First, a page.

For the film, see CBGB (film).

Front of CBGB, circa 2005
Location Manhattan, New York City, New York, USA
Owner Hilly Kristal
Capacity 350[1]
Opened 1973
Closed October 15, 2006
Location 315 Bowery, Manhattan, New York City, New York, United States
Coordinates 40°43′31″N 73°59′31″W / 40.72528°N 73.99194°W / 40.72528; -73.99194Coordinates: 40°43′31″N 73°59′31″W / 40.72528°N 73.99194°W / 40.72528; -73.99194
Built 1878
NRHP Reference # 13000027
Added to NRHP 2011

CBGB was a New York City music club opened in 1973 by Hilly Kristal in Manhattan's East Village. The club was previously a biker bar and before that was a dive bar.[2] The letters CBGB were for Country, BlueGrass, and Blues, Kristal's original vision, yet CBGB soon became a famed venue of punk rock and new wave bands like the Ramones, Television, Patti Smith Group, Blondie, and Talking Heads. From the early 1980s onward, CBGB was known for hardcore punk.[3]

One storefront beside CBGB became the "CBGB Record Canteen", a record shop and café. In the late 1980s, "CBGB Record Canteen" was converted into an art gallery and second performance space, "CB's 313 Gallery". CB's Gallery was played by music artists of milder sounds, such as acoustic rock, folk, jazz, or experimental music, such as Dadadah, Kristeen Young and Toshi Reagon, while CBGB continued to showcase mainly hardcore punk, post punk, metal, and alternative rock. On the other side, CBGB was operating a small cafe & bar in the mid-1990s, which served classic New York pizza, among other items.[4][5]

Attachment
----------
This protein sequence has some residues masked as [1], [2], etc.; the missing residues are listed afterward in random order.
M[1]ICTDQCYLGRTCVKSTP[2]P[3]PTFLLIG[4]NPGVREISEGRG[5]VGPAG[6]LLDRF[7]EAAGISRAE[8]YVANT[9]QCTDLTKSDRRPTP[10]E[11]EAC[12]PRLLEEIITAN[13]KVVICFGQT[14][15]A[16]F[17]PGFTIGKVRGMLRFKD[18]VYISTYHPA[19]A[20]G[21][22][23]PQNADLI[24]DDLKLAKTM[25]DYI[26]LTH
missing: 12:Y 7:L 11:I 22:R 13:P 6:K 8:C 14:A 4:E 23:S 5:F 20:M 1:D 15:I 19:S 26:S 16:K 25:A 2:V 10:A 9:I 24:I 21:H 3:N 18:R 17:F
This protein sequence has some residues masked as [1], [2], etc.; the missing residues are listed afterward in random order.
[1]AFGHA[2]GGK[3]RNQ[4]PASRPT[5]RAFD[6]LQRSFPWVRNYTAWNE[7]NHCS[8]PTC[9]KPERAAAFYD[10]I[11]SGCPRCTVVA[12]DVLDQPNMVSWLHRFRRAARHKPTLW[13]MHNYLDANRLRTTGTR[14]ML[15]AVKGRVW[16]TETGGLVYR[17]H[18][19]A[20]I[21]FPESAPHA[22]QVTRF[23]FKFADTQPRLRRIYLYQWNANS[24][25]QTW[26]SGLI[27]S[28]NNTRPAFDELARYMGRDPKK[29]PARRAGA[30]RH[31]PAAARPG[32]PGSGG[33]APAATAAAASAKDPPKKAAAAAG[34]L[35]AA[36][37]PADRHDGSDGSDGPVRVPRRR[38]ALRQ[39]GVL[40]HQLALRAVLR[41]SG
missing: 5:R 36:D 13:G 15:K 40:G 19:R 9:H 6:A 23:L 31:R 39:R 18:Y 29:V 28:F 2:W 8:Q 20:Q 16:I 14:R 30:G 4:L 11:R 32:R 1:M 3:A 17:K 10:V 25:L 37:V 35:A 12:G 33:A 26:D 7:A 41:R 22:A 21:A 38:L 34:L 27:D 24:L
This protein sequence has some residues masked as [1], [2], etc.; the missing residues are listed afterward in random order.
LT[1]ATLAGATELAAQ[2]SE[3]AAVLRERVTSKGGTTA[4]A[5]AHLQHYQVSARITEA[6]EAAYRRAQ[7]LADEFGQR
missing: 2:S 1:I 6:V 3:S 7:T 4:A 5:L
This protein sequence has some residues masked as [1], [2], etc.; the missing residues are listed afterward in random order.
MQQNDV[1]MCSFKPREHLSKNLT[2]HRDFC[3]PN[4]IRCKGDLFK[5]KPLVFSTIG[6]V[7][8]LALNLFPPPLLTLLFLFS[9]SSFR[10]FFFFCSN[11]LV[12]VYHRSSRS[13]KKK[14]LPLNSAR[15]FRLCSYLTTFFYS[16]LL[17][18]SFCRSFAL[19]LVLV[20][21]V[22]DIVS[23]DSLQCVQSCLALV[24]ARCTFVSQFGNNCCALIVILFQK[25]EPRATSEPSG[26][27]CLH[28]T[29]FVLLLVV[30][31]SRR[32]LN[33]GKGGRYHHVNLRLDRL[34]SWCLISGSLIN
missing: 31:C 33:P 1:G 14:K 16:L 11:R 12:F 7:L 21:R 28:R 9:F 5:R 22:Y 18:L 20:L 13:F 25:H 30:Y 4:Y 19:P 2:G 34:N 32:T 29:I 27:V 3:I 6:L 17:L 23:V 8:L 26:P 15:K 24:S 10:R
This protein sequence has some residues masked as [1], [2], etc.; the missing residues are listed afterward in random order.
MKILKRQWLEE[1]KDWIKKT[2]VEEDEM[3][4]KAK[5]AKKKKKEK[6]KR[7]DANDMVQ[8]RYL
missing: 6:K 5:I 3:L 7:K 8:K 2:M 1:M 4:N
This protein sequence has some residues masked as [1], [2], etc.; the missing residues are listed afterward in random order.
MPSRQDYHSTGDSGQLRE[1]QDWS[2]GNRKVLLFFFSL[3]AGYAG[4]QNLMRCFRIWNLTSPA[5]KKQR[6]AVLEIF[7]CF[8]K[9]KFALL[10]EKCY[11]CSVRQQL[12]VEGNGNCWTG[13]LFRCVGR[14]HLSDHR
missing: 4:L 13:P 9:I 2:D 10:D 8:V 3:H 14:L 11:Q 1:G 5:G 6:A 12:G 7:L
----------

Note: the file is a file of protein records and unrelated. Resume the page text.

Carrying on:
Around 2000, CBGB entered a protracted dispute over allegedly unpaid rent amounts until the landlord, Bowery Residents' Committee, sued in 2005 and lost the case, but a deal to renew CBGB's lease, expiring in 2006, failed. The club closed upon its final concert, played by Patti Smith, on October 15, 2006.[6] CBGB Radio launched on the iheartradio platform in 2010, and CBGB music festivals began in 2012.[7] In 2013, CBGB's onetime building, 315 Bowery, was added to the National Register of Historic Places as part of the National Bowery Historic District (not a New York City Historic District).[8]


CBGB was founded in December 1973 on the site of Kristal's earlier bar, Hilly's on the Bowery, that he ran from 1969 to 1972. Initially, Kristal focused on his more profitable East Village nightspot, Hilly's, which Kristal closed amid complaints from the bar's neighbors. After Hilly's closure, Kristal focused on the Bowery club. Its full name—CBGB & OMFUG—stands for "Country, Bluegrass, Blues and Other Music for Uplifting Gormandizers". Although a gormandizer is usually a ravenous eater of food, what Kristal meant is "a voracious eater of…music".[9] Kristal's intended theme of country, bluegrass, and blues music along with poetry readings yielded to the American movement in punk rock. A pioneer in the genre, the Ramones played their first shows at CBGB.[10]


In 1973, while the future CBGB was still Hilly's, two locals—Bill Page and Rusty McKenna—convinced Kristal to let them book concerts. In February 1974, Hilly booked local band Squeeze to a residency, playing Tuesdays and Wednesdays, the club's change from country and bluegrass to original rock bands. Squeeze was led by guitarist Mark Suall, later with CBGB's virtual house band the Revelons, which included Fred Smith of Television and JD Daugherty of the Patti Smith Group. Although these bands did not play punk rock, they helped lay its foundation.[11] The August 1973 collapse of the Mercer Arts Center left unsigned bands little option in New York City to play original music. Mercer refugees—including Suicide, The Fast,[12] Wayne County, and the Magic Tramps—soon played at CBGB.

Marky Ramone of the Ramones and Debbie Harry of Blondie attend a screening of Burning Down the House, a documentary on CBGB's heyday, at the 2009 Tribeca Film Festival.